The Parental Visitation

There aren’t many examples of it, but as I sit here on Easter Sunday in the midst (tragically) of the third act of the bank holiday weekend, it is somewhat different than normal.

Yesterday my parents arrived for a two day visit. They decided, somewhat impromptu, to visit me since they were both on holiday from work and all my other siblings had deserted them. I had a feeling it might happen, as we had briefly talked about it when I was last home, but here it is. Now happening.

It’s nearly two years since they were here last. It’s always good when they visit, because they get to see what a bachelor (haha) life I am leading. The house is in bad need of some attention. So we usually do a tip run, and maybe increase the furnishings of the house just modestly. But they are highly critical of everything here, including such sparsity as there being no lightbulb in the room they are sleeping in (I never use the room, so I forgot! It happens!)

It’s all quite interesting, to be honest. I know there are lots of things that I need to sort out. I just never get the time. I feel like I should make the house nicer to live in, but it’s generally not something I’m good at. I look at the bare walls and think “hmm. What would I put there?” People say photos, art prints, other personal things. I just look at them and think. Hmm. What would I put there? It’s beyond not knowing. It’s actually not caring. I do not care one bit. I don’t know how to. Other people have imagination, and enjoy putting their personal touch. I. Simply. Do. Not. Care.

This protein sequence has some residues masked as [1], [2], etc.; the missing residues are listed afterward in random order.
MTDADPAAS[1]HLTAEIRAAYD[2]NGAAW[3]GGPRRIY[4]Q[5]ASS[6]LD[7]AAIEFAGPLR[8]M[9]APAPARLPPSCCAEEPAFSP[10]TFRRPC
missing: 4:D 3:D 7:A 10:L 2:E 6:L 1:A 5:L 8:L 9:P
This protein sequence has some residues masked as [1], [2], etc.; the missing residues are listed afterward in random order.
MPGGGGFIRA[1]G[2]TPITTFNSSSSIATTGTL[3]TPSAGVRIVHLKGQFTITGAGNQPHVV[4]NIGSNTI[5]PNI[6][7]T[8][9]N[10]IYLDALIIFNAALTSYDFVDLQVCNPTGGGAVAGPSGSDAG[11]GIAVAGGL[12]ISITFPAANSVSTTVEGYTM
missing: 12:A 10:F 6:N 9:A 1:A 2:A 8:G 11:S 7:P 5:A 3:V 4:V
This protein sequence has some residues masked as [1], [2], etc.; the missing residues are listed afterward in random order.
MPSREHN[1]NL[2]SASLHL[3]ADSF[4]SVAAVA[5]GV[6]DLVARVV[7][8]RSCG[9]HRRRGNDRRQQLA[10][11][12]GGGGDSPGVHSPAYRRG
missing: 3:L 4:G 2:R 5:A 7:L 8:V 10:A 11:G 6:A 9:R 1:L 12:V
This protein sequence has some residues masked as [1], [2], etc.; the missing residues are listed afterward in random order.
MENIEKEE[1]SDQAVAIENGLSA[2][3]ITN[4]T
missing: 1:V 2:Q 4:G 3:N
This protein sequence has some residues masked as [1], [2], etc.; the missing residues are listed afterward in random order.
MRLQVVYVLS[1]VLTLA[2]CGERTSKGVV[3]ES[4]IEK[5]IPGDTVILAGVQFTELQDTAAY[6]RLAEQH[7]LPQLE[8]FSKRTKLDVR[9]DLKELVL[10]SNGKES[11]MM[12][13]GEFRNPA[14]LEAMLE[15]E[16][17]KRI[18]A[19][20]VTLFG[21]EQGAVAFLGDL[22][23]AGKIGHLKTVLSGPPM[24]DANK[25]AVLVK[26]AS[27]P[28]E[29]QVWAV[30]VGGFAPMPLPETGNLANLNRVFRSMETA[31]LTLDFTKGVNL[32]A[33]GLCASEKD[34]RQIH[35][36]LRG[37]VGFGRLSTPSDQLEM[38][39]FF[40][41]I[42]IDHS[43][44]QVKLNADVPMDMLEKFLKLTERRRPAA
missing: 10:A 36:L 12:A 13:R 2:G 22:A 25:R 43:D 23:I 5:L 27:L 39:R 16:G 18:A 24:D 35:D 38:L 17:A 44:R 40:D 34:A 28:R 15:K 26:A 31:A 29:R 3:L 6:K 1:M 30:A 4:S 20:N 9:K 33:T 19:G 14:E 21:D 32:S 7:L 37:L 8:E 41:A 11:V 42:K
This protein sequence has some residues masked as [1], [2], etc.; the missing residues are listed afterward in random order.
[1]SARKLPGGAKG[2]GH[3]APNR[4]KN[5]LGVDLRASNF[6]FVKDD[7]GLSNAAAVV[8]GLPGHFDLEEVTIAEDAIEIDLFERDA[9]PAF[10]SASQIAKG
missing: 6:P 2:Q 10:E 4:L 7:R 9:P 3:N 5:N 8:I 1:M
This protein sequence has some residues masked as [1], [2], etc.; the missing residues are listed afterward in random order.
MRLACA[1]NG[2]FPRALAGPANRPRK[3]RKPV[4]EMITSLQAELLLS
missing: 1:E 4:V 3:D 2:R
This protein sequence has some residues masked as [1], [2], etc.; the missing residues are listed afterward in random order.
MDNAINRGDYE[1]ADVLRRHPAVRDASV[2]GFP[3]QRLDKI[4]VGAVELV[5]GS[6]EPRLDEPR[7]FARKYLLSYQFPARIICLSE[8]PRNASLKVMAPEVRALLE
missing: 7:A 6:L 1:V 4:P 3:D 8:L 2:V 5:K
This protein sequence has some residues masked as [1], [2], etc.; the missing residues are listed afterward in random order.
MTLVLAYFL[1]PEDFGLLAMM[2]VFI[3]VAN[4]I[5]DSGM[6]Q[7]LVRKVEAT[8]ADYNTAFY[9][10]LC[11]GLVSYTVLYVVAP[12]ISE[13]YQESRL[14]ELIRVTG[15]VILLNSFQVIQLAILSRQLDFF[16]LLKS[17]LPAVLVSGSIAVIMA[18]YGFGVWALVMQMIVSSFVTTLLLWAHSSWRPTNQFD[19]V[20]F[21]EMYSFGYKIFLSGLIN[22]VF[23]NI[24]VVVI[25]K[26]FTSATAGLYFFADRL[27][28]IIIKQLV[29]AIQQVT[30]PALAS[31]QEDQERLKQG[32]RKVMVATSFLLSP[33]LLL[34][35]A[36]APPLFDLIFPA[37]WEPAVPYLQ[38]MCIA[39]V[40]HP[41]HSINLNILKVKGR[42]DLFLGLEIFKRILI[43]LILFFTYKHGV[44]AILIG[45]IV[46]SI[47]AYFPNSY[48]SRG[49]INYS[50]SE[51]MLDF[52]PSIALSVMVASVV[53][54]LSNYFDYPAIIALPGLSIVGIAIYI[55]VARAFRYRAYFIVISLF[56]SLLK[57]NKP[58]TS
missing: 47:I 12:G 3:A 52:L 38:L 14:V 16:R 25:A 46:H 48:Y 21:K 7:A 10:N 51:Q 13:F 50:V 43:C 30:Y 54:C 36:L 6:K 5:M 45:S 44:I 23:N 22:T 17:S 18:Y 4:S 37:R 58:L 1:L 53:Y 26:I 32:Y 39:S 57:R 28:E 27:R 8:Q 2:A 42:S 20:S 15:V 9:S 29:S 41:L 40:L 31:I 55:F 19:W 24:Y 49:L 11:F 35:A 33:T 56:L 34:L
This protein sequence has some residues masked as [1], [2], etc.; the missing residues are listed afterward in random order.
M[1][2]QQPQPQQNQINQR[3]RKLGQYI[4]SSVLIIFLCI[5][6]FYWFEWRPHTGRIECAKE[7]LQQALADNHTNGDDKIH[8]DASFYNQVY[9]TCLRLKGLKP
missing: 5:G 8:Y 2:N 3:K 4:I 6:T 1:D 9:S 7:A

But what I do care about is what other people think when they visit. So when my parents tell me the environment is somewhat “inhospitable” I start to think maybe I should at least make it have a little more friendliness to my guests, however infrequent they are. I worry about that. I am, in all aspects of my life, somewhat worried about people may “think” of me. Even though I know that that is not a sensible way to live over the long term.

Parking that issue to one side though, it is still nice that my parents are here. We’ve had a nice leisurely breakfast, and we’re going out for something to eat in an hour or so. A nice stroll into town will do us wonders, even though I know my mum and dad don’t really do walking any more (welcome to my non-driving world). We get on pretty well with our jokes, but I generally don’t enjoy watching crap on the TV, which they are both inanely doing now whilst I sit solitarily in my bedroom writing up the latest nonsense that has arrived in my brain.